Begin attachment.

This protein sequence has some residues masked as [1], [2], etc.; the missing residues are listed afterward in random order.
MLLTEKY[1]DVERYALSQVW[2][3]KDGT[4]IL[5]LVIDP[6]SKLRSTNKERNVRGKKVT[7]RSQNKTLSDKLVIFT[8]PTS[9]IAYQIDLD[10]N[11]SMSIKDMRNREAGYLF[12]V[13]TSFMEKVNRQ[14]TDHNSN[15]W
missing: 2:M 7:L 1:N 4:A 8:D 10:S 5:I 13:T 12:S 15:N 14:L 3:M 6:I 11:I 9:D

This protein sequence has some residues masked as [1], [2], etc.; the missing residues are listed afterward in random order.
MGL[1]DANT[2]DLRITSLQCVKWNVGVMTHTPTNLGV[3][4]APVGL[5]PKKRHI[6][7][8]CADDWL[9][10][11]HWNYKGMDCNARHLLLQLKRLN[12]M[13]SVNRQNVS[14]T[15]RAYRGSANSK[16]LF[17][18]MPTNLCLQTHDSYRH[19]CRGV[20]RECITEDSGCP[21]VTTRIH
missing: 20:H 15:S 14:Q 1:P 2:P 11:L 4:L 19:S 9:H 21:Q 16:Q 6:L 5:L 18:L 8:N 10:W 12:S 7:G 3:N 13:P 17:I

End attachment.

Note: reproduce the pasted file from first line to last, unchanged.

This protein sequence has some residues masked as [1], [2], etc.; the missing residues are listed afterward in random order.
MLLTEKY[1]DVERYALSQVW[2][3]KDGT[4]IL[5]LVIDP[6]SKLRSTNKERNVRGKKVT[7]RSQNKTLSDKLVIFT[8]PTS[9]IAYQIDLD[10]N[11]SMSIKDMRNREAGYLF[12]V[13]TSFMEKVNRQ[14]TDHNSN[15]W
missing: 2:M 7:L 1:N 4:A 8:D 10:S 5:I 13:T 12:S 15:N 14:L 3:M 6:I 11:I 9:D

This protein sequence has some residues masked as [1], [2], etc.; the missing residues are listed afterward in random order.
MGL[1]DANT[2]DLRITSLQCVKWNVGVMTHTPTNLGV[3][4]APVGL[5]PKKRHI[6][7][8]CADDWL[9][10][11]HWNYKGMDCNARHLLLQLKRLN[12]M[13]SVNRQNVS[14]T[15]RAYRGSANSK[16]LF[17][18]MPTNLCLQTHDSYRH[19]CRGV[20]RECITEDSGCP[21]VTTRIH
missing: 20:H 15:S 14:Q 1:P 2:P 11:L 4:L 19:S 9:H 21:Q 16:Q 6:L 5:L 18:L 8:N 10:W 12:S 7:G 3:N 13:P 17:I